SSX 3 PS2

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SSX 3 is a snowboard racing game developed by EA Canada and published under the EA Sports BIG brand. The game was initially released on October 20, 2003 for the GameCube, PlayStation 2, and Xbox. It was later ported to the Game Boy Advance by Visual Impact on November 11, 2003 and to the Gizmondo by Exient Entertainment on August 31, 2005 as a launch title. It is the third installment in the SSX series. The game has become part of the Xbox backwards compatibility program and an enhanced version was released on the Xbox One on April 17, 2018.

Set on a fictional mountain, the single-player mode follows snowboarders competing in the SSX Championship. Players choose from a variety of characters and take part in various events in different locations, earning points and money by performing tricks, winning races, completing goals and finding collectables. Money can be used to upgrade character attributes, buy new clothes and boards, and unlock music and extras. Multiple players can play against each other in local multiplayer modes, and an online multiplayer mode also allowed players to connect to games and play against each other online on the PlayStation 2 version of the game, but has since been discontinued.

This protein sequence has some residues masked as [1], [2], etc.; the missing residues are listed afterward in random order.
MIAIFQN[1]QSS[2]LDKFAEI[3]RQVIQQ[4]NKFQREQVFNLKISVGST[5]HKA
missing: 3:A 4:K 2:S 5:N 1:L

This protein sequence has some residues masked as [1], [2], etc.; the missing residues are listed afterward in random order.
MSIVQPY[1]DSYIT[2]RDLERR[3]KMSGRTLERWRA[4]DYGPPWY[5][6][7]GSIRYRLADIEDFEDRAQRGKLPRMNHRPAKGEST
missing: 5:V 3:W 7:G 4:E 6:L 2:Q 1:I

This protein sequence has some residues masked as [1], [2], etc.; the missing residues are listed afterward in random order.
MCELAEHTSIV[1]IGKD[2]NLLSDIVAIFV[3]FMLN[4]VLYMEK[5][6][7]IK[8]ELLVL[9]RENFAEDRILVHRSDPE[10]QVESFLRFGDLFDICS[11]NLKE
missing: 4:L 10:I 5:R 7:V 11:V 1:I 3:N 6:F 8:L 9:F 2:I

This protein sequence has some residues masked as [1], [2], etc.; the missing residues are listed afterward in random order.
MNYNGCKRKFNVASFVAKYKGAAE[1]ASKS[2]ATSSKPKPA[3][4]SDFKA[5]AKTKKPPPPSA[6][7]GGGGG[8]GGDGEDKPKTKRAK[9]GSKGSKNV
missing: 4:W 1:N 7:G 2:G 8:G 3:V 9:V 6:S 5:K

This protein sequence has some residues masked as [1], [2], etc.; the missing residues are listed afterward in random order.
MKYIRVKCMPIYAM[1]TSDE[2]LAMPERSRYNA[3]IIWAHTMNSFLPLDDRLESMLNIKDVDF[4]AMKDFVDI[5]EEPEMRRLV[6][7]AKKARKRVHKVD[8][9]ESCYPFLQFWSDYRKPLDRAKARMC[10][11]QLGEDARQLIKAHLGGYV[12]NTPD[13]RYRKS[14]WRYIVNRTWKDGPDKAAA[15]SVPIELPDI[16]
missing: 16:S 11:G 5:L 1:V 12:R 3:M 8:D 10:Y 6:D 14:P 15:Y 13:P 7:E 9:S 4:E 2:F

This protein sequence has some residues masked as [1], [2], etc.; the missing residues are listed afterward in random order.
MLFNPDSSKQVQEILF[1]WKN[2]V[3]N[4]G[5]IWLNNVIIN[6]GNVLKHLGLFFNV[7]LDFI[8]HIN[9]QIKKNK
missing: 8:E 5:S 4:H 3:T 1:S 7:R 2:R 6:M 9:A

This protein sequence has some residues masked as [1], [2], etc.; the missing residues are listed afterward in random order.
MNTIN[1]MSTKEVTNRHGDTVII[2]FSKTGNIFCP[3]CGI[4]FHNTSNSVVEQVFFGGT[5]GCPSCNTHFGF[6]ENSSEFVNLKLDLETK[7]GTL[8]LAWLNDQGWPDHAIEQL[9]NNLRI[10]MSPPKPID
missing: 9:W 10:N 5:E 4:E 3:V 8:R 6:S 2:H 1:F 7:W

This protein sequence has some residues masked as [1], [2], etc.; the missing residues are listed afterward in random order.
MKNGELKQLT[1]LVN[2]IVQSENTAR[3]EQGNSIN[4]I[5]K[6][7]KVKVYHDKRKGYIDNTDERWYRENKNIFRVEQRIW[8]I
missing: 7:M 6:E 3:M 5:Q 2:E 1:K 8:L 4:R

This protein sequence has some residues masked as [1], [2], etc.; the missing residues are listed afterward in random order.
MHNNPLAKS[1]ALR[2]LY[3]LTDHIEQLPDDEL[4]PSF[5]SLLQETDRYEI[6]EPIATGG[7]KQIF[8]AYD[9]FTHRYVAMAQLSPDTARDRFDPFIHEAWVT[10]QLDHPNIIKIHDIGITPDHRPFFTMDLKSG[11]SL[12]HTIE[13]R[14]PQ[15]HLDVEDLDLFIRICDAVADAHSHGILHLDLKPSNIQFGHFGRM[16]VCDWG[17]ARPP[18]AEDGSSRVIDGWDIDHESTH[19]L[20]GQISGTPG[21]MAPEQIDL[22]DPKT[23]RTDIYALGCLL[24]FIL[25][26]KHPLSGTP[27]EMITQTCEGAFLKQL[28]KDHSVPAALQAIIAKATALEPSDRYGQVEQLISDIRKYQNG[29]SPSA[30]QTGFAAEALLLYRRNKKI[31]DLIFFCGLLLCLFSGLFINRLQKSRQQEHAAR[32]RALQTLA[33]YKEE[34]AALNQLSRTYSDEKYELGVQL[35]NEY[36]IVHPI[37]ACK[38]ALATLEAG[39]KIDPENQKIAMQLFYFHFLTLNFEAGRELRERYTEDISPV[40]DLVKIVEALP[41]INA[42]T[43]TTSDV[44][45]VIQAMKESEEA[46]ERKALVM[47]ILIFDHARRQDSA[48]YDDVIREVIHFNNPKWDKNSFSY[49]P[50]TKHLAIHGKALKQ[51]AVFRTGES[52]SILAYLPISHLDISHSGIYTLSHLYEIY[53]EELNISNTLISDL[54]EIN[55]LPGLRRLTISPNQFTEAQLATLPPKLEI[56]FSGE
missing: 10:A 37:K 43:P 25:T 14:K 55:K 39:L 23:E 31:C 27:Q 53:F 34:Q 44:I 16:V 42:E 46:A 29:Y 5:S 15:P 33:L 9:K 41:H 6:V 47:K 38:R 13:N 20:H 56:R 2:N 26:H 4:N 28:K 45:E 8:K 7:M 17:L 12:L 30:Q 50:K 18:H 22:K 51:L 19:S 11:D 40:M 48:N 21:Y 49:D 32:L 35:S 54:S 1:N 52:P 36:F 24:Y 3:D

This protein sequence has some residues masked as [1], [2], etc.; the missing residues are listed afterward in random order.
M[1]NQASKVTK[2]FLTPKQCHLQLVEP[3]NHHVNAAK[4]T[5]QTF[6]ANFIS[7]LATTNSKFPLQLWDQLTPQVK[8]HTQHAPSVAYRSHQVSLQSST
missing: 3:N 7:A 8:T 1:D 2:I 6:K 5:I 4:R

Development of SSX 3 initially began in 2001 following the release of the previous title in the series, SSX Tricky. The development team was composed of people from various different employment backgrounds, including an Oscar-nominated visual effects designer who worked as one of the game’s art directors. The game includes 30 different types of snow and general visual improvements over the previous game, such as enhanced models and shadows. It was initially confirmed through a trailer in NBA Street Vol. 2 in 2003.[4] A soundtrack album, SSX 3 the Soundtrack, was released on September 30, 2003.[5]

SSX 3 was critically acclaimed, with reviewers praising the game’s open world, trick system, presentation and soundtrack. It was the first game in the SSX series to sell 1 million copies. IGN’s Douglass C. Perry called it the best snowboarding game he had ever played, stating that it “expands upon Tricky in every way”.[6] GameSpot’s Greg Kasavin said that it “delivers a rush like few racing games or action sports games have ever achieved”, recommending it not only to veterans, but also for novices of the series.[7] It received the Academy of Interactive Arts and Sciences’ awards for Console Action Sports Game of the Year and Outstanding Achievement in Licensed Soundtrack.

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